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After 15 years, SABER on TIMED Still Breaks Ground from Space
by Denise Lineberry for LRC News
Hampton VA (SPX) Feb 14, 2017

James Russell III, SABER principal investigator and co-director of the Center for Atmospheric Sciences at Hampton University, said, "We broke new ground on the coupling of high and low atmosphere, and on the long-term change in carbon dioxide, water and other gases." Image courtesy NASA/David C. Bowman. For a larger version of this image please go here.

About 21 years ago, team members started building and testing the Sounding of the Atmosphere using Broadband Emission Radiometry, or SABER instrument. Back then, they dreamed of how great two years of data from an unexplored region of the upper atmosphere would be.

Now, 15 years later, SABER aboard the Thermosphere, Ionosphere, Mesosphere, Energetics and Dynamics, or TIMED, spacecraft has more than delivered on that dream as it continues to provide a wealth of fundamental knowledge about the radiation budget, chemistry and dynamics of the upper atmosphere. On Jan. 31, 2017, SABER team members gathered at NASA's Langley Research Center to acknowledge and celebrate 15 years of atmospheric discovery.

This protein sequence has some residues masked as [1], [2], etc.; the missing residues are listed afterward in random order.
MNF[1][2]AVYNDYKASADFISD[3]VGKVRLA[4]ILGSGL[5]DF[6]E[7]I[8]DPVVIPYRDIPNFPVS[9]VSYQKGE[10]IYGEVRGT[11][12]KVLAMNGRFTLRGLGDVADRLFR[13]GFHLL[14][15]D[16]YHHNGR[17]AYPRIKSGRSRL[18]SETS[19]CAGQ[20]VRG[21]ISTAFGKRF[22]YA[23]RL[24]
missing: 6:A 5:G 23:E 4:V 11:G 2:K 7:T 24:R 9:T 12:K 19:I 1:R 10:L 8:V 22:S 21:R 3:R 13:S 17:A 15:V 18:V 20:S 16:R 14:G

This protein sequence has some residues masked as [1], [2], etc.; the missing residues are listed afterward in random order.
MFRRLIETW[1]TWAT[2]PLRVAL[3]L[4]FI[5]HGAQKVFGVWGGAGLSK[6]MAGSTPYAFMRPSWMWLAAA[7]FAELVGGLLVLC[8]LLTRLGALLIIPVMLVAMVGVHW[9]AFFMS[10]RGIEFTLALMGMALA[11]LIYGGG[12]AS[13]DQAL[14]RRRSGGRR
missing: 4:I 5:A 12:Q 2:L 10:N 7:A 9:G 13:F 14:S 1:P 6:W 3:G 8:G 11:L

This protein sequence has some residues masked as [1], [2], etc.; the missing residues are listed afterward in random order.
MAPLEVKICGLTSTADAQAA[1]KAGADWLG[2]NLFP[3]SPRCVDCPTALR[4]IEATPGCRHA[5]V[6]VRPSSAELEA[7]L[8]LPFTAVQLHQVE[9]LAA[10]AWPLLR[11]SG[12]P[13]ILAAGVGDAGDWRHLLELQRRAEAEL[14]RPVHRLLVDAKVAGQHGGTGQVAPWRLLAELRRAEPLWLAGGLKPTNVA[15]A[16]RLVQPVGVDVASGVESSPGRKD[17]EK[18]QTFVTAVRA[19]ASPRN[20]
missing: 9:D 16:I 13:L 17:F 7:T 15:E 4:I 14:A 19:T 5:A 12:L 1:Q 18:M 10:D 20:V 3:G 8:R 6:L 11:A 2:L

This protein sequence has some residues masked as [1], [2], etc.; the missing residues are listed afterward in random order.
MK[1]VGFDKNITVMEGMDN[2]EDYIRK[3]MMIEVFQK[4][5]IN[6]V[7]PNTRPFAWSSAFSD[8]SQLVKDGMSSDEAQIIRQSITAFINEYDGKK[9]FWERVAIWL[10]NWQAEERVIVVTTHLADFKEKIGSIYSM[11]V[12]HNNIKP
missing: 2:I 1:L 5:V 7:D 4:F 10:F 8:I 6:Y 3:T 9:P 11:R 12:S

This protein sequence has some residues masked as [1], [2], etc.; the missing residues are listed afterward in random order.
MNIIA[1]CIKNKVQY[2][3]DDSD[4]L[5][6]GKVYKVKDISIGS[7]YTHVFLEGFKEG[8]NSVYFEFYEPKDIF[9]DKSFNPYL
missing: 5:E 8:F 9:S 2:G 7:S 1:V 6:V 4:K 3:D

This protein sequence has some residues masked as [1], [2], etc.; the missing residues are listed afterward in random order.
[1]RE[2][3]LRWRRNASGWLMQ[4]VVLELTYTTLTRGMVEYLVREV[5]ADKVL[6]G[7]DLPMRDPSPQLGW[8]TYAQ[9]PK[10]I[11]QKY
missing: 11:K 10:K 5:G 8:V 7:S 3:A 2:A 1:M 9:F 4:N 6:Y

"SABER, which marked 15 years of on-orbit operation on Jan. 22, 2017, has provided a never-before-seen view of the atmosphere and paved the way for new avenues of scientific study," said NASA Langley's Deputy Director Clayton Turner. "Fifteen years of SABER data has deepened our knowledge of the planet's radiation budget - the balance between Earth's incoming and outgoing energy. That's an important achievement."

Earth's heat engine does more than simply move heat from one part of the surface to another; it also moves heat from Earth's surface and lower atmosphere back to space. This flow of incoming and outgoing energy is Earth's energy budget.

Built by Utah State University Space Dynamics Laboratory and managed by NASA Langley and Hampton University in Hampton, Virginia, SABER is one of four instruments on the TIMED spacecraft.

"SABER has scanned the horizon more than 8 million times since launch," said Joann Haysbert, Chancellor and Provost of Hampton University. "And without that good home (TIMED) to carry SABER, we would not be where we are today."

As Dave Grant, TIMED Project Manager from Johns Hopkins University - Applied Physics Laboratory, explained, TIMED was given a two-year baseline plan. "No one was thinking 15 years," he said. "But here we are with more than 15,000 contacts with the spacecraft and 98 percent of all SABER data recovered."

A Series of Scientific "Firsts"
The Earth's atmospheric limb known as the MLTI region - Mesosphere and Lower Thermosphere/Ionosphere - is home to the International Space Station and hundreds of satellites in Low Earth Orbit. It is also where the sun's energy first impacts Earth's atmosphere. Although it is the first shield from the sun's ultraviolet radiation and contains important gases such as ozone, water vapor and carbon dioxide, very little was known about this thin, outer layer between 10 and 110 miles in altitude.